On the track you will find that you have a sweet spot cadence range for whatever event you do. That will depend on you, your crank length and the event's demands. Play around with gearing to get a feel for it. Go high, go low and go everywhere you can in between and see what results.
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Old 02-07-17, 05:02 PM
  #4006  
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Originally Posted by carbonjunkie
That's good info blackbullet. I followed your example by adding the 2.5 mm and got pretty close. I've done some high rpms on the rollers and it feels pretty good but I need to get on the track to get this dialed in. I'm sure I'll be moving things around as I learn more about the track.

I run 172.5mm cranks on my road bikes and I feel like I have a little more power available with the longer cranks. I've read that the shorter cranks keep you from scraping the pedal on the track but I can't imagine it would make that much difference. I would prefer 172.5 if others run that length. The track in Frisco is 44 degrees so would it vary by track?
While you do get more clearance for pedal strike with shorter cranks, on a proper track frame it shouldn't ever really be a problem. I haven't had any clearance issues at Rock Hill, SC (42.5*) or Blaine, MN (43*).

172.5 is on the longer side of what most people run, but I'm 6'4" and it's what feels good to me. I'd say go ahead and give the 170mm cranks a try and see how you like them over time. Maybe even try something shorter and then settle on whatever you like best.
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Old 02-07-17, 09:34 PM
  #4007  
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Don't forget to factor in BB height/drop. This measurement can vary by 1cm between popular make/models of track frames. 2cm if you count Serenity bikes which had an unusually high BB (which is probably why people said it felt different to ride).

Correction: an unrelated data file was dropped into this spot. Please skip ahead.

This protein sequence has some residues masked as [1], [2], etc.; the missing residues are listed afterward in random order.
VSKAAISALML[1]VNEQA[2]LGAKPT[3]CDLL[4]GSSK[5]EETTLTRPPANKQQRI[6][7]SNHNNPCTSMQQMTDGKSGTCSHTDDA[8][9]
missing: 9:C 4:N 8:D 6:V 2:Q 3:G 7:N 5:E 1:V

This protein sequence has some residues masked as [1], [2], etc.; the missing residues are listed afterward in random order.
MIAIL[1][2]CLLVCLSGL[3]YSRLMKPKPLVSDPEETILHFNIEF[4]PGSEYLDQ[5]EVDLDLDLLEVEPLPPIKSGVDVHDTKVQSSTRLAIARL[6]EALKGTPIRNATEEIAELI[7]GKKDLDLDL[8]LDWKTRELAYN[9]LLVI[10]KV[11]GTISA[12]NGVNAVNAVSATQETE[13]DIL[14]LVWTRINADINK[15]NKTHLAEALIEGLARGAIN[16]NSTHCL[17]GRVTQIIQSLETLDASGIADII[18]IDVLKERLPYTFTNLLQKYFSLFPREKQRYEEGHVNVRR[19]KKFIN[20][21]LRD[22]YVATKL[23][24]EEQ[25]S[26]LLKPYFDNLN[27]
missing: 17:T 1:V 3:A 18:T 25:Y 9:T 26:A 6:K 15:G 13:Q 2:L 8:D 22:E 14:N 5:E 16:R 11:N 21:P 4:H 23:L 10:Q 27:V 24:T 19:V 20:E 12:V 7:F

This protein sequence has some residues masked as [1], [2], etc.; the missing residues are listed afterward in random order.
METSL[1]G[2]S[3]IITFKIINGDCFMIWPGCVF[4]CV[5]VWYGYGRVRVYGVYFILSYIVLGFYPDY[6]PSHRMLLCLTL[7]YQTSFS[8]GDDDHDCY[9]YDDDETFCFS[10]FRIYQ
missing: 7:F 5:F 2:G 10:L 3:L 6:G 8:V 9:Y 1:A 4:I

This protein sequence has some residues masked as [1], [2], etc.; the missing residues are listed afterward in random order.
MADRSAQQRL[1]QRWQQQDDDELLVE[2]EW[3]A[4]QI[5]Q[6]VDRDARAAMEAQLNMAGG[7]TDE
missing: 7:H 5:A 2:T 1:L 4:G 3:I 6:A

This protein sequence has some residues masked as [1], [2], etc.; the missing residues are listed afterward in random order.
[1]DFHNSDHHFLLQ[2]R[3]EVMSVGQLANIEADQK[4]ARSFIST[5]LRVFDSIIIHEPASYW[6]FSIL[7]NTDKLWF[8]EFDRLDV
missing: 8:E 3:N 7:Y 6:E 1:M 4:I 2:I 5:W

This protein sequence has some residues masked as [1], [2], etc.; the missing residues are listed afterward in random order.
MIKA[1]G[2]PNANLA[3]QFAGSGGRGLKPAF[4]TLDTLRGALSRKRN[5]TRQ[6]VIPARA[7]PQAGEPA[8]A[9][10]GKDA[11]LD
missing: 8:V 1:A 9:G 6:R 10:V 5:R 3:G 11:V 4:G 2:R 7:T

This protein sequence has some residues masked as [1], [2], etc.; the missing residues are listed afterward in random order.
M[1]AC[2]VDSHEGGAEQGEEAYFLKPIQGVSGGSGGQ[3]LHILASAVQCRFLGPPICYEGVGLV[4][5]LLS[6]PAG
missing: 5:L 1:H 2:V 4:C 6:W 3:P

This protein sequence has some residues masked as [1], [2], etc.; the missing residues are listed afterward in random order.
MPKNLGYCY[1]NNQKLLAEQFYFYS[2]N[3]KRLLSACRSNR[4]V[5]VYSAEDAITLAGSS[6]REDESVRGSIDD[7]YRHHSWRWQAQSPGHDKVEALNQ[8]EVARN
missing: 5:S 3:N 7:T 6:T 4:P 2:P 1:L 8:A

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Old 02-08-17, 10:18 PM
  #4008  
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The BTs have a 2cm difference in BB drop between the Sprint and Enduro bikes. 45mm for sprint, 65mm for enduro. These tend to be on the higher end of BB drop. Many "all-rounder" or sprint oriented track bikes have 55-60mm BB drops. Dedicated pursuit bikes can be around 75mm.
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Old 02-09-17, 07:56 PM
  #4009  
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Searching for recommendations for a cycle computer. I'd like this thing to be as basic (and cheap) as possible. I have few requirements:
-The only functions I really need are current and maximum speed
-Wireless (will have to remove it for racing)
-Want to mount sensor on the rear wheel and head unit on bar/stem (rear wheel mount for data while training on erg)

Any recommendations? Thanks in advance
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Old 02-10-17, 03:04 AM
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Garmin Edge 25? You can get a bundle with a speed sensor for the rear wheel pretty cheap ($200 ish in Aus) I'm not sure about cat eye computers being able to upload stuff, and the price is normally pretty close to garmins by the time you get to the better ones. I can never concentrate on the screen during full gas efforts, so being able to pull the data off and view it in Ostrava or whatever is what floats my boat.
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Old 02-10-17, 06:45 AM
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Thanks Minion1, but I'm talking MUCH simpler. I literally need only current and maximum speed, I don't need to download anything- I'm the guy who still keeps a training log in a paper notebook!
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Old 02-10-17, 07:19 AM
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Originally Posted by Baby Puke
Thanks Minion1, but I'm talking MUCH simpler. I literally need only current and maximum speed, I don't need to download anything- I'm the guy who still keeps a training log in a paper notebook!
I've used a Cat Eye Urban - about $20 and wireless, with a mount that can work on the bar or stem.
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Old 02-10-17, 10:34 AM
  #4013  
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Originally Posted by Baby Puke
Searching for recommendations for a cycle computer. I'd like this thing to be as basic (and cheap) as possible. I have few requirements:
-The only functions I really need are current and maximum speed
-Wireless (will have to remove it for racing)
-Want to mount sensor on the rear wheel and head unit on bar/stem (rear wheel mount for data while training on erg)

Any recommendations? Thanks in advance